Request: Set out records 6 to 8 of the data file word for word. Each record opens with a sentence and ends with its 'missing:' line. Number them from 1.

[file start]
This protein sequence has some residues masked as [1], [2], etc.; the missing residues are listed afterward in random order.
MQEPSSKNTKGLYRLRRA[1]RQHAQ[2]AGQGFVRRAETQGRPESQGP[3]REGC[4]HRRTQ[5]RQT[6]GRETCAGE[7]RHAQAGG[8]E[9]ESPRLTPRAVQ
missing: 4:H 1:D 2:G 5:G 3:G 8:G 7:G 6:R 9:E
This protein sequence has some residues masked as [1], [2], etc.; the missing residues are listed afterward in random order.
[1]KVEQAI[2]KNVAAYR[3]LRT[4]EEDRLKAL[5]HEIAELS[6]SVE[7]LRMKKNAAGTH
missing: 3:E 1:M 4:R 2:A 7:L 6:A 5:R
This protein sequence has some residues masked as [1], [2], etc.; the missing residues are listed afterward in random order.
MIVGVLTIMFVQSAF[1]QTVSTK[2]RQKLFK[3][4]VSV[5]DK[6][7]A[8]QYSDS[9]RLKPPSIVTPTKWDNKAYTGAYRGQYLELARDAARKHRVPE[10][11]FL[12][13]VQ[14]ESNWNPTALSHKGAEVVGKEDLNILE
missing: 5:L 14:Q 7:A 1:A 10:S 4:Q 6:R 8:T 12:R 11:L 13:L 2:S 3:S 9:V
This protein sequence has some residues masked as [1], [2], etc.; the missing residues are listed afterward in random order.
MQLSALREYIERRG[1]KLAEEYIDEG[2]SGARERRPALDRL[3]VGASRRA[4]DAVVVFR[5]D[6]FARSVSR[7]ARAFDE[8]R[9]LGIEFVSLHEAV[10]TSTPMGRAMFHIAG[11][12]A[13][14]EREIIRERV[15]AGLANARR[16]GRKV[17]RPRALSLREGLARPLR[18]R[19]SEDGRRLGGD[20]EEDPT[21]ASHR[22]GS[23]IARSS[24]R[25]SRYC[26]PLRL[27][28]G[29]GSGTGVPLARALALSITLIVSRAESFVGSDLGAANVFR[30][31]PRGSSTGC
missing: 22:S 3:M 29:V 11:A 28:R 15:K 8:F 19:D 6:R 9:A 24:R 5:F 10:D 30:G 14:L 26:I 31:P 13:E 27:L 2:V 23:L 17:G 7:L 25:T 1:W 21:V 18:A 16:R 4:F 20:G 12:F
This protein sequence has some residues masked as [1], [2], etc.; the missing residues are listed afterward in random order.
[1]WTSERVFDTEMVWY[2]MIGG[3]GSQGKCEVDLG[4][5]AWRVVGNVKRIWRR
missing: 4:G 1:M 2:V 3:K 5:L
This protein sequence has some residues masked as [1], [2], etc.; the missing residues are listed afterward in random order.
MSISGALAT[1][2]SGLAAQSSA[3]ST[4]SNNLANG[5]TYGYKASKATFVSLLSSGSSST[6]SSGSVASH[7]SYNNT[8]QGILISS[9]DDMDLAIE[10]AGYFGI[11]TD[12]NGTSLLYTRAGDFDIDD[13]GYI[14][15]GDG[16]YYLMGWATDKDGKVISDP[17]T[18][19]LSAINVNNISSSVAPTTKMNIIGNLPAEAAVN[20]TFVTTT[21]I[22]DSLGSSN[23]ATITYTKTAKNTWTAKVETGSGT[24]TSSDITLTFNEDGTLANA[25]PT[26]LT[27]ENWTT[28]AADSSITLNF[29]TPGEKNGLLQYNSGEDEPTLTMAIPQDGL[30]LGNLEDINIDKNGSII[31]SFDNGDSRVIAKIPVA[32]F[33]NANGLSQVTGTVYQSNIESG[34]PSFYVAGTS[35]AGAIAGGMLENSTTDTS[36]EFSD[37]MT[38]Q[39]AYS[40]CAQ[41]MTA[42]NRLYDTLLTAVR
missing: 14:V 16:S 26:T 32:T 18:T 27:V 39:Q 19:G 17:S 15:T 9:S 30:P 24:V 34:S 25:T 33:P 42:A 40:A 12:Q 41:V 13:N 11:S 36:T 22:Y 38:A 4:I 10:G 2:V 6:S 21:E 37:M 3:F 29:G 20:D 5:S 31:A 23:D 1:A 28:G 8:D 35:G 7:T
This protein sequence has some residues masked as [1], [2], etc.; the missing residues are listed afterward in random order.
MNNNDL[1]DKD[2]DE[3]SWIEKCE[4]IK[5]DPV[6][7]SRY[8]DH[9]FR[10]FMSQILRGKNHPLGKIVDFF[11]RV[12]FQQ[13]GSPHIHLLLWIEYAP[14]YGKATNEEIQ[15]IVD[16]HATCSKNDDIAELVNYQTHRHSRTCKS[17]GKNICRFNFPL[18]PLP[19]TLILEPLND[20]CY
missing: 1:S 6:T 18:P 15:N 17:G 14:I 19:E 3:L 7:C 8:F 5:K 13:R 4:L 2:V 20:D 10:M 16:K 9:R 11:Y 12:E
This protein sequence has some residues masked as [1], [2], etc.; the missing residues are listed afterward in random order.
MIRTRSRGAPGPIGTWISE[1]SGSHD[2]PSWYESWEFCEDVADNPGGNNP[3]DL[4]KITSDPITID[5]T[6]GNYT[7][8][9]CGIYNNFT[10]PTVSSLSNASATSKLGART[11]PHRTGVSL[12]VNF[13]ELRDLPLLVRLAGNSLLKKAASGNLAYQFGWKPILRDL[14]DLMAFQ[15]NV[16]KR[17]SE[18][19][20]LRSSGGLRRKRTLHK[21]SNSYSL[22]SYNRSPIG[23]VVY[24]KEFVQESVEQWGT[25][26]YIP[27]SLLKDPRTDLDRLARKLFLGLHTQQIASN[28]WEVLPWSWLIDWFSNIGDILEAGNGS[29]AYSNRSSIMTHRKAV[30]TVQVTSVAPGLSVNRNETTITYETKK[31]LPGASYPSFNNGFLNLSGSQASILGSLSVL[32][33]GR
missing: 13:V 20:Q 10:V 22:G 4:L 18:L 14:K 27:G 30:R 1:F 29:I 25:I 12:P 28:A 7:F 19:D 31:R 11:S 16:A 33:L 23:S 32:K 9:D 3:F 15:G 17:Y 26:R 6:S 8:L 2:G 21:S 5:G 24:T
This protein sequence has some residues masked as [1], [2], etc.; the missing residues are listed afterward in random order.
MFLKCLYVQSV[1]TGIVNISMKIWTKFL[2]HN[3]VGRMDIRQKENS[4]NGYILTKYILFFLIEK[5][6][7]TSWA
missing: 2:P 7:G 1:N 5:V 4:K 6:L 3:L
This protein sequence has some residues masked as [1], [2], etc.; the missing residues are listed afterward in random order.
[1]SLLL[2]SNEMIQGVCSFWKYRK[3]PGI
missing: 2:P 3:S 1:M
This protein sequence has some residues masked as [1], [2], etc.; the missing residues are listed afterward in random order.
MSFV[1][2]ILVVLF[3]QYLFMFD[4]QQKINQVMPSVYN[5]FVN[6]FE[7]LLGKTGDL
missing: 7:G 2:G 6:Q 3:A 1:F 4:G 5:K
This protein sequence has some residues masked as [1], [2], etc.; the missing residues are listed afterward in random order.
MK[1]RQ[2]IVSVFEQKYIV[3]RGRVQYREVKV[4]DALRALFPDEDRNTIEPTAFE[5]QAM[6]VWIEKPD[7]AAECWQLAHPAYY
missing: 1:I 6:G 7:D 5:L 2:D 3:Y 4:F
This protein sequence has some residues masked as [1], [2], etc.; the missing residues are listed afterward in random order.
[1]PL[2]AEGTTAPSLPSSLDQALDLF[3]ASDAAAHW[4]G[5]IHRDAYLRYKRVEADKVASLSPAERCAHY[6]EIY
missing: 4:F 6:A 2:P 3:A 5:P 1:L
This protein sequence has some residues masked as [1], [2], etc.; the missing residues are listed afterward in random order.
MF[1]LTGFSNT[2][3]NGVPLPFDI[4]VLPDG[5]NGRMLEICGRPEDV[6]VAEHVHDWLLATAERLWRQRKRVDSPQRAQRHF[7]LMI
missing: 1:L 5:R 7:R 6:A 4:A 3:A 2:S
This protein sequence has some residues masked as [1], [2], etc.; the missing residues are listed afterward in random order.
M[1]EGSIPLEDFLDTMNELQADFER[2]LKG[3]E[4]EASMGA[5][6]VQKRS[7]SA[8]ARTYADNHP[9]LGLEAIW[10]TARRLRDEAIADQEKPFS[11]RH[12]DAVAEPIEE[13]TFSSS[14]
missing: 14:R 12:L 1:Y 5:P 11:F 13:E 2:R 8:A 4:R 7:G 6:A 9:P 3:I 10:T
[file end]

This protein sequence has some residues masked as [1], [2], etc.; the missing residues are listed afterward in random order.
MSISGALAT[1][2]SGLAAQSSA[3]ST[4]SNNLANG[5]TYGYKASKATFVSLLSSGSSST[6]SSGSVASH[7]SYNNT[8]QGILISS[9]DDMDLAIE[10]AGYFGI[11]TD[12]NGTSLLYTRAGDFDIDD[13]GYI[14][15]GDG[16]YYLMGWATDKDGKVISDP[17]T[18][19]LSAINVNNISSSVAPTTKMNIIGNLPAEAAVN[20]TFVTTT[21]I[22]DSLGSSN[23]ATITYTKTAKNTWTAKVETGSGT[24]TSSDITLTFNEDGTLANA[25]PT[26]LT[27]ENWTT[28]AADSSITLNF[29]TPGEKNGLLQYNSGEDEPTLTMAIPQDGL[30]LGNLEDINIDKNGSII[31]SFDNGDSRVIAKIPVA[32]F[33]NANGLSQVTGTVYQSNIESG[34]PSFYVAGTS[35]AGAIAGGMLENSTTDTS[36]EFSD[37]MT[38]Q[39]AYS[40]CAQ[41]MTA[42]NRLYDTLLTAVR
missing: 14:V 16:S 26:T 32:T 18:T 27:V 39:Q 19:G 17:S 15:T 9:S 30:P 24:V 34:S 25:T 33:P 42:A 40:A 12:Q 41:V 13:N 11:S 36:T 22:Y 38:A 4:I 10:G 2:V 6:S 21:E 37:M 3:F 29:G 20:D 5:S 31:A 23:D 1:A 28:G 8:D 35:G 7:T
This protein sequence has some residues masked as [1], [2], etc.; the missing residues are listed afterward in random order.
MNNNDL[1]DKD[2]DE[3]SWIEKCE[4]IK[5]DPV[6][7]SRY[8]DH[9]FR[10]FMSQILRGKNHPLGKIVDFF[11]RV[12]FQQ[13]GSPHIHLLLWIEYAP[14]YGKATNEEIQ[15]IVD[16]HATCSKNDDIAELVNYQTHRHSRTCKS[17]GKNICRFNFPL[18]PLP[19]TLILEPLND[20]CY
missing: 1:S 6:T 18:P 15:N 17:G 14:I 19:E 3:L 7:C 8:F 5:K 13:R 4:L 2:V 20:D 10:M 16:K 9:R 11:Y 12:E
This protein sequence has some residues masked as [1], [2], etc.; the missing residues are listed afterward in random order.
MIRTRSRGAPGPIGTWISE[1]SGSHD[2]PSWYESWEFCEDVADNPGGNNP[3]DL[4]KITSDPITID[5]T[6]GNYT[7][8][9]CGIYNNFT[10]PTVSSLSNASATSKLGART[11]PHRTGVSL[12]VNF[13]ELRDLPLLVRLAGNSLLKKAASGNLAYQFGWKPILRDL[14]DLMAFQ[15]NV[16]KR[17]SE[18][19][20]LRSSGGLRRKRTLHK[21]SNSYSL[22]SYNRSPIG[23]VVY[24]KEFVQESVEQWGT[25][26]YIP[27]SLLKDPRTDLDRLARKLFLGLHTQQIASN[28]WEVLPWSWLIDWFSNIGDILEAGNGS[29]AYSNRSSIMTHRKAV[30]TVQVTSVAPGLSVNRNETTITYETKK[31]LPGASYPSFNNGFLNLSGSQASILGSLSVL[32][33]GR
missing: 13:V 20:Q 10:V 22:G 4:L 18:L 14:K 27:G 30:R 1:F 29:I 25:I 12:P 28:A 7:F 19:D 31:R 11:S 16:A 33:L 23:S 32:K 9:D 3:F 15:G 17:Y 26:R 6:S 8:L 2:G 21:S 5:G 24:T